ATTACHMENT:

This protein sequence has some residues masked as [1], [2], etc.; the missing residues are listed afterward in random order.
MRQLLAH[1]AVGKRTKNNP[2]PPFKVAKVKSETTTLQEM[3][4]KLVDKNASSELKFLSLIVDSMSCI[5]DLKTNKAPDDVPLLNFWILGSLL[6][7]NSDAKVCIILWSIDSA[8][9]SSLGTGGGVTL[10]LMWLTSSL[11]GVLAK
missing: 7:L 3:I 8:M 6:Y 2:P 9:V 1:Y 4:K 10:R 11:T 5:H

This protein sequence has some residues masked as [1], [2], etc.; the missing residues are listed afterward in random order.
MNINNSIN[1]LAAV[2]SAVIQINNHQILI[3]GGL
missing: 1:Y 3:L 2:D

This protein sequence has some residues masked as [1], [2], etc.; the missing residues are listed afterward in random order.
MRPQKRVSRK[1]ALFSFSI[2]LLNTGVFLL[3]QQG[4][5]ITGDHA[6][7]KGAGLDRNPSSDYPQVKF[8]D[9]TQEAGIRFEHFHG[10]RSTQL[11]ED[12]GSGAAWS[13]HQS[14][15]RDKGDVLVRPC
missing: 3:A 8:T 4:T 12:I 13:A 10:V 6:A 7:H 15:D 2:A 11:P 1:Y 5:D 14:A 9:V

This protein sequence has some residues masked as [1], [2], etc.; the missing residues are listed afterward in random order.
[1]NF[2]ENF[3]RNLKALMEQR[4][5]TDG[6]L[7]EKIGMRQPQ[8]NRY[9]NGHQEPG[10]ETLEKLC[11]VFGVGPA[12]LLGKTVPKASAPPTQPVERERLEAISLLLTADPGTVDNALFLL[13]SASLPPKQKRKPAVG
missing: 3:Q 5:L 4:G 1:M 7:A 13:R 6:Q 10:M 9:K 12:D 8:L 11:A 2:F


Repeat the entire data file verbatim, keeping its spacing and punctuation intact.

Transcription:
This protein sequence has some residues masked as [1], [2], etc.; the missing residues are listed afterward in random order.
MRQLLAH[1]AVGKRTKNNP[2]PPFKVAKVKSETTTLQEM[3][4]KLVDKNASSELKFLSLIVDSMSCI[5]DLKTNKAPDDVPLLNFWILGSLL[6][7]NSDAKVCIILWSIDSA[8][9]SSLGTGGGVTL[10]LMWLTSSL[11]GVLAK
missing: 7:L 3:I 8:M 6:Y 2:P 9:V 1:Y 4:K 10:R 11:T 5:H

This protein sequence has some residues masked as [1], [2], etc.; the missing residues are listed afterward in random order.
MNINNSIN[1]LAAV[2]SAVIQINNHQILI[3]GGL
missing: 1:Y 3:L 2:D

This protein sequence has some residues masked as [1], [2], etc.; the missing residues are listed afterward in random order.
MRPQKRVSRK[1]ALFSFSI[2]LLNTGVFLL[3]QQG[4][5]ITGDHA[6][7]KGAGLDRNPSSDYPQVKF[8]D[9]TQEAGIRFEHFHG[10]RSTQL[11]ED[12]GSGAAWS[13]HQS[14][15]RDKGDVLVRPC
missing: 3:A 8:T 4:T 12:I 13:A 10:V 6:A 7:H 15:D 2:A 11:P 1:Y 5:D 14:A 9:V

This protein sequence has some residues masked as [1], [2], etc.; the missing residues are listed afterward in random order.
[1]NF[2]ENF[3]RNLKALMEQR[4][5]TDG[6]L[7]EKIGMRQPQ[8]NRY[9]NGHQEPG[10]ETLEKLC[11]VFGVGPA[12]LLGKTVPKASAPPTQPVERERLEAISLLLTADPGTVDNALFLL[13]SASLPPKQKRKPAVG
missing: 3:Q 5:L 4:G 1:M 7:A 13:R 6:Q 10:M 9:K 12:D 8:L 11:A 2:F